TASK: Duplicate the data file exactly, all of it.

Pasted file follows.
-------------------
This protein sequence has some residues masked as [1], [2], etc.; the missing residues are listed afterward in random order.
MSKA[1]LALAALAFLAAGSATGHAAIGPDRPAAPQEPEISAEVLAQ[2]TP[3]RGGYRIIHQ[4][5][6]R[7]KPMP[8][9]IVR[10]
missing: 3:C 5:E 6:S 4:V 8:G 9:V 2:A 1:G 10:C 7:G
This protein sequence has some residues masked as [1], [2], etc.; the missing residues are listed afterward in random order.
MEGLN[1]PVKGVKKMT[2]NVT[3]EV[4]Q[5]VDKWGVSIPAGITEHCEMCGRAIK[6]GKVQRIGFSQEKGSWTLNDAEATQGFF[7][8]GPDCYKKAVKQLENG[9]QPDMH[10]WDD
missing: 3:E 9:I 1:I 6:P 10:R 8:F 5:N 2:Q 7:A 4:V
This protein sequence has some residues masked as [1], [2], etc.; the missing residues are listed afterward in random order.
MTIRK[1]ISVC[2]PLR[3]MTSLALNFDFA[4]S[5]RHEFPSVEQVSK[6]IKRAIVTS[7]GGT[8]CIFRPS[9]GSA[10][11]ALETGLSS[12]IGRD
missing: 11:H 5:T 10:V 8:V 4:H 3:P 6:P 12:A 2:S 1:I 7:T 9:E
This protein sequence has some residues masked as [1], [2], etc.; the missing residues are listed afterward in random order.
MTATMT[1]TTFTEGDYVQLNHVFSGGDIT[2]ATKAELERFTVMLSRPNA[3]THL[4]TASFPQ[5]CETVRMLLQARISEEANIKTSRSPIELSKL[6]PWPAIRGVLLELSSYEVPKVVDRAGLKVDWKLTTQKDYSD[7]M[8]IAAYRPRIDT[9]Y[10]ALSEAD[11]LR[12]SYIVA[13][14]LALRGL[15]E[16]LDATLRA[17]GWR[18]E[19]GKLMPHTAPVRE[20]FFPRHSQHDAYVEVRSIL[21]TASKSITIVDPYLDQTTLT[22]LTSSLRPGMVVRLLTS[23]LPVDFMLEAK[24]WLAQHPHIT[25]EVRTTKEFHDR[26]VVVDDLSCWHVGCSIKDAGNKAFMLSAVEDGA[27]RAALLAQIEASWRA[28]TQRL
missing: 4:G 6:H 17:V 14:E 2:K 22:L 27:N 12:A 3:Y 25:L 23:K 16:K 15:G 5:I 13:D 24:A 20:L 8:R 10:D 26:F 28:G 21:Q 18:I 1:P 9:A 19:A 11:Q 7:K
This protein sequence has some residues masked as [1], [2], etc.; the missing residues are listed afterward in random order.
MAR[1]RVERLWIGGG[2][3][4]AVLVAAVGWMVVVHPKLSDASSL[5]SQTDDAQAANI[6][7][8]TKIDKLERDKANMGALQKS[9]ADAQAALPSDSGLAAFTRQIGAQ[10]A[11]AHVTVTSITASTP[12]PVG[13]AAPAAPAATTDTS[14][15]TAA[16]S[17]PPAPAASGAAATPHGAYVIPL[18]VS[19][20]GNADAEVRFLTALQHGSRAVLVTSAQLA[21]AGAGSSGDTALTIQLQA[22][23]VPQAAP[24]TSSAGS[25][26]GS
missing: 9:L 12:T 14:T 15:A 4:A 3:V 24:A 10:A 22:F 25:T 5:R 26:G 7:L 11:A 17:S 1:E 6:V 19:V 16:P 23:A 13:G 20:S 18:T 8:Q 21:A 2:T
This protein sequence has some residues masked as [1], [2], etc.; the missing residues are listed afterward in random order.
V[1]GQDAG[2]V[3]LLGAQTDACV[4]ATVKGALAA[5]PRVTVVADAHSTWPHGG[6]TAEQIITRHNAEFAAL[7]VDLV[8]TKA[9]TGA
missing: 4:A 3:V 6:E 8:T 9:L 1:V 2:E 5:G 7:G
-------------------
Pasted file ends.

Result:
This protein sequence has some residues masked as [1], [2], etc.; the missing residues are listed afterward in random order.
MSKA[1]LALAALAFLAAGSATGHAAIGPDRPAAPQEPEISAEVLAQ[2]TP[3]RGGYRIIHQ[4][5][6]R[7]KPMP[8][9]IVR[10]
missing: 3:C 5:E 6:S 4:V 8:G 9:V 2:A 1:G 10:C 7:G
This protein sequence has some residues masked as [1], [2], etc.; the missing residues are listed afterward in random order.
MEGLN[1]PVKGVKKMT[2]NVT[3]EV[4]Q[5]VDKWGVSIPAGITEHCEMCGRAIK[6]GKVQRIGFSQEKGSWTLNDAEATQGFF[7][8]GPDCYKKAVKQLENG[9]QPDMH[10]WDD
missing: 3:E 9:I 1:I 6:P 10:R 8:F 5:N 2:Q 7:A 4:V
This protein sequence has some residues masked as [1], [2], etc.; the missing residues are listed afterward in random order.
MTIRK[1]ISVC[2]PLR[3]MTSLALNFDFA[4]S[5]RHEFPSVEQVSK[6]IKRAIVTS[7]GGT[8]CIFRPS[9]GSA[10][11]ALETGLSS[12]IGRD
missing: 11:H 5:T 10:V 8:V 4:H 3:P 6:P 12:A 2:S 1:I 7:T 9:E
This protein sequence has some residues masked as [1], [2], etc.; the missing residues are listed afterward in random order.
MTATMT[1]TTFTEGDYVQLNHVFSGGDIT[2]ATKAELERFTVMLSRPNA[3]THL[4]TASFPQ[5]CETVRMLLQARISEEANIKTSRSPIELSKL[6]PWPAIRGVLLELSSYEVPKVVDRAGLKVDWKLTTQKDYSD[7]M[8]IAAYRPRIDT[9]Y[10]ALSEAD[11]LR[12]SYIVA[13][14]LALRGL[15]E[16]LDATLRA[17]GWR[18]E[19]GKLMPHTAPVRE[20]FFPRHSQHDAYVEVRSIL[21]TASKSITIVDPYLDQTTLT[22]LTSSLRPGMVVRLLTS[23]LPVDFMLEAK[24]WLAQHPHIT[25]EVRTTKEFHDR[26]VVVDDLSCWHVGCSIKDAGNKAFMLSAVEDGA[27]RAALLAQIEASWRA[28]TQRL
missing: 4:G 6:H 17:V 14:E 2:K 22:L 27:N 12:A 3:Y 25:L 23:K 16:K 15:G 5:I 13:D 24:A 20:L 8:R 10:D 26:F 28:G 21:Q 18:I 1:P 9:A 19:A 11:Q 7:K
This protein sequence has some residues masked as [1], [2], etc.; the missing residues are listed afterward in random order.
MAR[1]RVERLWIGGG[2][3][4]AVLVAAVGWMVVVHPKLSDASSL[5]SQTDDAQAANI[6][7][8]TKIDKLERDKANMGALQKS[9]ADAQAALPSDSGLAAFTRQIGAQ[10]A[11]AHVTVTSITASTP[12]PVG[13]AAPAAPAATTDTS[14][15]TAA[16]S[17]PPAPAASGAAATPHGAYVIPL[18]VS[19][20]GNADAEVRFLTALQHGSRAVLVTSAQLA[21]AGAGSSGDTALTIQLQA[22][23]VPQAAP[24]TSSAGS[25][26]GS
missing: 9:L 12:T 14:T 15:A 4:A 3:V 24:A 10:A 22:F 25:T 5:R 26:G 7:L 11:A 17:S 1:E 6:V 19:V 16:P 23:A 13:G 20:S 18:T 8:Q 21:A 2:T
This protein sequence has some residues masked as [1], [2], etc.; the missing residues are listed afterward in random order.
V[1]GQDAG[2]V[3]LLGAQTDACV[4]ATVKGALAA[5]PRVTVVADAHSTWPHGG[6]TAEQIITRHNAEFAAL[7]VDLV[8]TKA[9]TGA
missing: 4:A 3:V 6:E 8:T 9:L 1:V 2:E 5:G 7:G